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You don’t need medication, like painkillers or decongestants, to get over the flu; however, they can make your symptoms more bearable.
Did you know that everyday ingredients in your kitchen may also help relieve flu symptoms?
Here are 8 natural flu remedies you can try.
Your body uses zinc to produce white blood cells that protect your body from infection. Research suggests that zinc may reduce cold and flu symptoms.
It can be bought from most pharmacies in the form of tablets, lozenges, syrup or nasal spray. Taking too much zinc can cause unpleasant side effects like nausea or tummy pain, so always follow the recommended dose.
Foods that are high in zinc include lentils, nuts and seeds, chickpeas, eggs, red meat and shellfish. To increase your intake when you have the flu, add some lentils or chickpeas to a soup or stew.
Studies show that chicken soup can reduce inflammation and relieve some flu symptoms. It may also help to thin mucus and clear your nose and airways. Flu can affect your digestion, and soup is easier on your stomach than many solid foods. And as soup is high in fluids, it can also help to keep you hydrated. Vegetarian and vegan alternatives can be beneficial as well.
Gargling with warm salt water can clear mucus and soothe a sore throat. Here’s how to do a salt water rinse at home:
Avoid giving salt water rinses to children until they’re able to safely gargle plain water.
Honey has antiviral and antibacterial properties that may help you fight off a cold or flu. Sipping a warm cup of water with lemon and honey has a similar effect to cough medicines and can soothe a sore throat or cough.
Try this recipe:
If you prefer, you can add honey to a cup of herbal tea.
Note: Don’t give honey to children younger than 1 year.
Vegetables like kale, spinach and broccoli can help your digestion as they are high in fibre. They also contain nutrients like vitamin C, iron and folic acid, which help to support your immune system.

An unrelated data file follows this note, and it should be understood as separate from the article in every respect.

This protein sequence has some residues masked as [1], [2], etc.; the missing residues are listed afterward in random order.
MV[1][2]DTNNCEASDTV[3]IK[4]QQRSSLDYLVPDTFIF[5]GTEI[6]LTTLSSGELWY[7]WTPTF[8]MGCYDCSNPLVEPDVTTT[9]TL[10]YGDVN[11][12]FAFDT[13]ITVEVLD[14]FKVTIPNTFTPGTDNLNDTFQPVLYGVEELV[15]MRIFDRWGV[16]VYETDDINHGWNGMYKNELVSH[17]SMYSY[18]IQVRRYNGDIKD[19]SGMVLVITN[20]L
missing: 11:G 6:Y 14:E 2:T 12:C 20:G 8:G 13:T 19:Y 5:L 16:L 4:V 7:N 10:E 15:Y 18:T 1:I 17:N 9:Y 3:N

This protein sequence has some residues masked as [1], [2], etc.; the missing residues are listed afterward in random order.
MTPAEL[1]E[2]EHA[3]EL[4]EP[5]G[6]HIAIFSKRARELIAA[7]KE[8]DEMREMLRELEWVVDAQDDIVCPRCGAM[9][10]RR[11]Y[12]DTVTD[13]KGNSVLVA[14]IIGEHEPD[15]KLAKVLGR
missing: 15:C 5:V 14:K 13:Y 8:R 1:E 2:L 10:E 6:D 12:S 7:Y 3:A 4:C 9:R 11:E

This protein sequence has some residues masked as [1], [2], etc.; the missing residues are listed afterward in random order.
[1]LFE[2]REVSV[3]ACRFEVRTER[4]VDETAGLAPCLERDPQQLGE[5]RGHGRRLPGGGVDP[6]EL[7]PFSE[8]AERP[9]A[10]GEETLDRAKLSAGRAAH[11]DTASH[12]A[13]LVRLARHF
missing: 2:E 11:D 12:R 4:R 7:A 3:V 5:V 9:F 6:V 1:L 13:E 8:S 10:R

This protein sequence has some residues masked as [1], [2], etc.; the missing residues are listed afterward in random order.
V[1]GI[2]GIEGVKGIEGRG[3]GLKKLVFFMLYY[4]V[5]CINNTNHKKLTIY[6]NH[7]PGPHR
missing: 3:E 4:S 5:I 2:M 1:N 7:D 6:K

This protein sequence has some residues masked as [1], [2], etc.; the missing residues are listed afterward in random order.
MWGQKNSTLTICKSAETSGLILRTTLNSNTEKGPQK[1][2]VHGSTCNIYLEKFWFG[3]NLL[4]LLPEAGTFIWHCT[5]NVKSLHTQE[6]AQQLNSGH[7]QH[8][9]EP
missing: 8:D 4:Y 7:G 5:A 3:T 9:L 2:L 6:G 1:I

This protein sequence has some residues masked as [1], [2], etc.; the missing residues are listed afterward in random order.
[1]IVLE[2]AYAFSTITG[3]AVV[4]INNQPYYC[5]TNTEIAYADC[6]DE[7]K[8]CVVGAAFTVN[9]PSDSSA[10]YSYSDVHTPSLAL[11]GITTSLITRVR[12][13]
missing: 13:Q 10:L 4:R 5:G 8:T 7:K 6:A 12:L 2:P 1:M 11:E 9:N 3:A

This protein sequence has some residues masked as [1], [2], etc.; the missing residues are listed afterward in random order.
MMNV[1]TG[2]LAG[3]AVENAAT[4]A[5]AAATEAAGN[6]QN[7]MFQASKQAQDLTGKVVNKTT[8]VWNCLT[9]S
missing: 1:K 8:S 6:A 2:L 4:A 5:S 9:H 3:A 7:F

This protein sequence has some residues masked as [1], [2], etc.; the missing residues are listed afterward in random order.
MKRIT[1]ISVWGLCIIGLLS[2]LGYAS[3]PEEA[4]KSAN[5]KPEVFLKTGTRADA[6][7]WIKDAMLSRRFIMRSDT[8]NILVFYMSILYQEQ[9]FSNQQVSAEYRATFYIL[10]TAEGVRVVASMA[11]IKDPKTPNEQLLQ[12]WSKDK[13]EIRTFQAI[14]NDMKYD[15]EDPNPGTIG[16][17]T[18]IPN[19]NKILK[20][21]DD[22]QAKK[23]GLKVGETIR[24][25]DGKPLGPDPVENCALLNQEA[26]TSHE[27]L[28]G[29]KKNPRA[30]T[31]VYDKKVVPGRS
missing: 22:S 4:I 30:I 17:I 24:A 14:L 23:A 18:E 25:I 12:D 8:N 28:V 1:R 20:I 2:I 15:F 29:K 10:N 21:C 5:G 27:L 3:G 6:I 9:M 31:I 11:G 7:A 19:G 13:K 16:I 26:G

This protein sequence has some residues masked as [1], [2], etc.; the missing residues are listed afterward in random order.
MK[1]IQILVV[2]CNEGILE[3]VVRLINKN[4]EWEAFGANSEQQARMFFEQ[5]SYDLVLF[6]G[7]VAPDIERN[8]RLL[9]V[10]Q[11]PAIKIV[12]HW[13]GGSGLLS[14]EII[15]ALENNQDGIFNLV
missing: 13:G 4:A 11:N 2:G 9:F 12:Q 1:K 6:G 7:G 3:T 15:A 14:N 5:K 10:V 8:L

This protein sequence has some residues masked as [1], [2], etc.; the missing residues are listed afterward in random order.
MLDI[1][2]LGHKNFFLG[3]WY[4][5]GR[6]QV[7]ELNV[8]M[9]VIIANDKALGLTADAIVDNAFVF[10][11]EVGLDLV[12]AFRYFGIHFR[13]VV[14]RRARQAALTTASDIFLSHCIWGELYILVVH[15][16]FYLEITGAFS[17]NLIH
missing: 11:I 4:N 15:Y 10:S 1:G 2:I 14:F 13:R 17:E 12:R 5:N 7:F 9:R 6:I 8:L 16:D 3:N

Make vegetables a permanent part of your diet to get the best results. Have them in a stew or soup, or as a side dish.
You may not feel like eating when you have the flu, but it’s important to do so as you need food to get the vitamins and minerals your body needs.
Carbohydrates like brown rice or bread are easy to digest and don’t tend to trigger nausea. Eat them alongside soup or cooked vegetables to keep your stomach full. If you struggle to eat as much as usual, stick to smaller portions until you feel better.
Ginger can help to relieve nausea. Add a little sliced or grated fresh ginger to a cup of hot water. Take care to sip it slowly, as drinking too fast can make nausea worse.
Crystalised ginger may also provide some relief. Anecdotal evidence suggests that it can improve morning sickness in some pregnant women and it may do the same for nausea caused by the flu. However, crystallised ginger is high in sugar, so it’s best eaten in moderation.
Inhaling warm steam can relieve chest tightness and soothe symptoms affecting your nose, sinuses and throat. It may also help to ease swelling in your lungs. You can try steam inhalation at home by heating water over the stove, in the microwave (using a microwave-safe dish) or in a vaporiser.
Don’t let the water boil, and always test the steam’s temperature before inhaling it.
Many ‘remedies’ for flu can be found online, but few are scientifically proven to work, and some can do more harm than good. Here are some well-known flu remedies that may not be as effective as they are said to be.
Eating garlic - according to a recent review, there is no strong evidence that garlic is an effective way to treat the flu.
Feed a cold, starve a fever - it was once thought that eating would make a fever worse, but eating less at the start of an infection can be dangerous. Your body needs food to provide the energy it needs to recover.
Taking vitamin C - there’s no evidence that taking vitamin C can prevent colds or reduce symptoms. However, make sure you get enough vitamin C from your diet as your immune system needs it to function properly.
Taking echinacea - there’s not enough evidence to suggest that echinacea is an effective treatment for cold or flu.
If you'd like more tips on how to manage the flu, this article on how to treat the flu at home will give you the guidance you need.
Important: Our website provides useful information but is not a substitute for medical advice. You should always seek the advice of your doctor when making decisions about your health.